Netflix Doesn’t Plan Any Price Hikes in Major Markets for More Than a Year After Paid-Sharing Rollout

Netflix is “more than a year out” from any price increases in its major markets like the U.S. as it looks to spur revenue growth from its password-sharing crackdown, CFO Spence Neumann said.

The streamer has “largely paused” price hikes as began rolling out the paid-sharing program starting in May 2023. “Most of our revenue growth this year is from growth in volume, through new paid memberships. And that’s largely driven by our paid-sharing rollout,” Neumann said. “It is our primary revenue accelerator in the year.”

Netflix most recently raised prices in the U.S. and other major markets in the first half of 2022, under which its Standard plan — its most popular tier, which provides two simultaneous HD streams — increase by $1.50, to $15.49 per month.

The company posted Q2 earnings results Wednesday, reporting 5.9 million net new paid subscribers and saying that its broader crackdown on password sharing was yielding more sign-ups than cancelations. After the report, Netflix shares were down as the streaming giant’s quarterly revenue of $8.19 billion came in shy of Wall Street’s $8.3 billion consensus expectations.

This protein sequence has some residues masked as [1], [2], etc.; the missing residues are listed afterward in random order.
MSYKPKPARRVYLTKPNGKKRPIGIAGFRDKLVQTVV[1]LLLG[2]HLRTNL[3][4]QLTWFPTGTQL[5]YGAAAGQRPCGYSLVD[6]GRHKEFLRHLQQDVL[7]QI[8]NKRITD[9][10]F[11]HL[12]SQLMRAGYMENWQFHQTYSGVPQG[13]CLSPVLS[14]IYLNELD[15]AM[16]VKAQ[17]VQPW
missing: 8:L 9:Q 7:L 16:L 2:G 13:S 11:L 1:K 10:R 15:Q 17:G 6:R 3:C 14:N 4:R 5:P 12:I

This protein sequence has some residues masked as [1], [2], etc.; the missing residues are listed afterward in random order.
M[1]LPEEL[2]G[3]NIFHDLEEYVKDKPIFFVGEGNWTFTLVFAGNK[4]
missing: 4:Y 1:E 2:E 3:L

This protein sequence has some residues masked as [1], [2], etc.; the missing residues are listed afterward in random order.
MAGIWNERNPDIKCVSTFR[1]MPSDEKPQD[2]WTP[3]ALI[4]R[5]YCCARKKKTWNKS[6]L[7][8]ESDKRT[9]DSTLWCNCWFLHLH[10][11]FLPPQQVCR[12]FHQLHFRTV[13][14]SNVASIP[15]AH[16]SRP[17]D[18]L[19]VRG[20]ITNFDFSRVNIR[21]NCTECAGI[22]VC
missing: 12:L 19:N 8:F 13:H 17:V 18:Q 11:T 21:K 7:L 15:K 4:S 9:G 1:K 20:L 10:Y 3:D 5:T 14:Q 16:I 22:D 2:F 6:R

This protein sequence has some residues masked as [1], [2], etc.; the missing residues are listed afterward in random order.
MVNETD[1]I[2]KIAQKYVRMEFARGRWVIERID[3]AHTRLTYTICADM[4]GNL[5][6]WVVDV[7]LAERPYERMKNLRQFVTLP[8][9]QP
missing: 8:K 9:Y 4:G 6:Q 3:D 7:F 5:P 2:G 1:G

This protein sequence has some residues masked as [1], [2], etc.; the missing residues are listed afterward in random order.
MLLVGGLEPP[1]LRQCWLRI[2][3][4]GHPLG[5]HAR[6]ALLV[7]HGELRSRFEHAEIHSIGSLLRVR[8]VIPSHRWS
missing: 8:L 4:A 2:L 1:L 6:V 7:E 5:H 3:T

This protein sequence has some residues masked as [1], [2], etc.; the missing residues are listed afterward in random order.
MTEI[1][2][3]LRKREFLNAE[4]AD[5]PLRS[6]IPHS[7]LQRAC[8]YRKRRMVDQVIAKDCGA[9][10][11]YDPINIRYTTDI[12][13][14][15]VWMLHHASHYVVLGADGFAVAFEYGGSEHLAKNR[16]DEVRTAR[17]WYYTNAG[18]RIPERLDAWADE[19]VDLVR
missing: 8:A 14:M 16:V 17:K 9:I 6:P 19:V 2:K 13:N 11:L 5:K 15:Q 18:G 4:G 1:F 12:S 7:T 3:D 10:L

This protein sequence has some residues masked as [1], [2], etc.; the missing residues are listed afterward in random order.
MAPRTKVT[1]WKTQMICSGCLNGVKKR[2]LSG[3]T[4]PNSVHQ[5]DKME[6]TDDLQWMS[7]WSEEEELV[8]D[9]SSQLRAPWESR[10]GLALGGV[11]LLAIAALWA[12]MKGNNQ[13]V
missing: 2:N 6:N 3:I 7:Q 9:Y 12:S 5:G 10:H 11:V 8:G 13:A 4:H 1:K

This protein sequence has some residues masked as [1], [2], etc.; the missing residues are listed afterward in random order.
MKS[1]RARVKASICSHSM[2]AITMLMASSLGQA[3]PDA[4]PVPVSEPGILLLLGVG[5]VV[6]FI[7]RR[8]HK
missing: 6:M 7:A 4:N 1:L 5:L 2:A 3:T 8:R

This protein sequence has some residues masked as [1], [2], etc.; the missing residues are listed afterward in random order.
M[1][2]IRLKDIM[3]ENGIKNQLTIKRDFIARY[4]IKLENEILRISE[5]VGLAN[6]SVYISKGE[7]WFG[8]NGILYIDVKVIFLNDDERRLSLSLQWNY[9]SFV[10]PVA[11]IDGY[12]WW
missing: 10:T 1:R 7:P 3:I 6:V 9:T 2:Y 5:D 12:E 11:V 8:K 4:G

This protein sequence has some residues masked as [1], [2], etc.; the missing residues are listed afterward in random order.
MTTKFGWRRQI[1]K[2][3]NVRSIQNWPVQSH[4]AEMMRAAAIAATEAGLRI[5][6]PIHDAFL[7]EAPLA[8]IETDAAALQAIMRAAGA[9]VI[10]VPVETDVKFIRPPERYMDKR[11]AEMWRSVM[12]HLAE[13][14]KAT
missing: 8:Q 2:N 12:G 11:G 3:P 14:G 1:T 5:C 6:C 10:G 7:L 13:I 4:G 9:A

Netflix didn’t quantify how much of the subscriber gains were due to the password-sharing crackdown, but said sign-ups were already exceeding cancellations for the paid-sharing program. The company is “seeing healthy conversion of borrower households into full paying Netflix memberships as well as the uptake of our extra member feature,” it said in the Q2 letter to shareholders.

Netflix has informed customers in the U.S. and more than 100 other countries that anyone who uses their accounts and lives outside their households will either need to be added as an “extra member” or pay for their own subscription — otherwise, the company will begin to block access to unauthorized devices. In the U.S., an extra member add-on is $7.99/month on top of the cost of a Standard or Premium plan.

Starting Wednesday (July 19), Netflix said, it will “start to address account sharing between households in almost all of our remaining countries.” In those remaining markets, the streamer is not offering an extra member option “given that we’ve recently cut prices in a good number of these countries (for example, Indonesia, Croatia, Kenya and India) and penetration is still relatively low in many of them so we have plenty of runway without creating additional complexity.”

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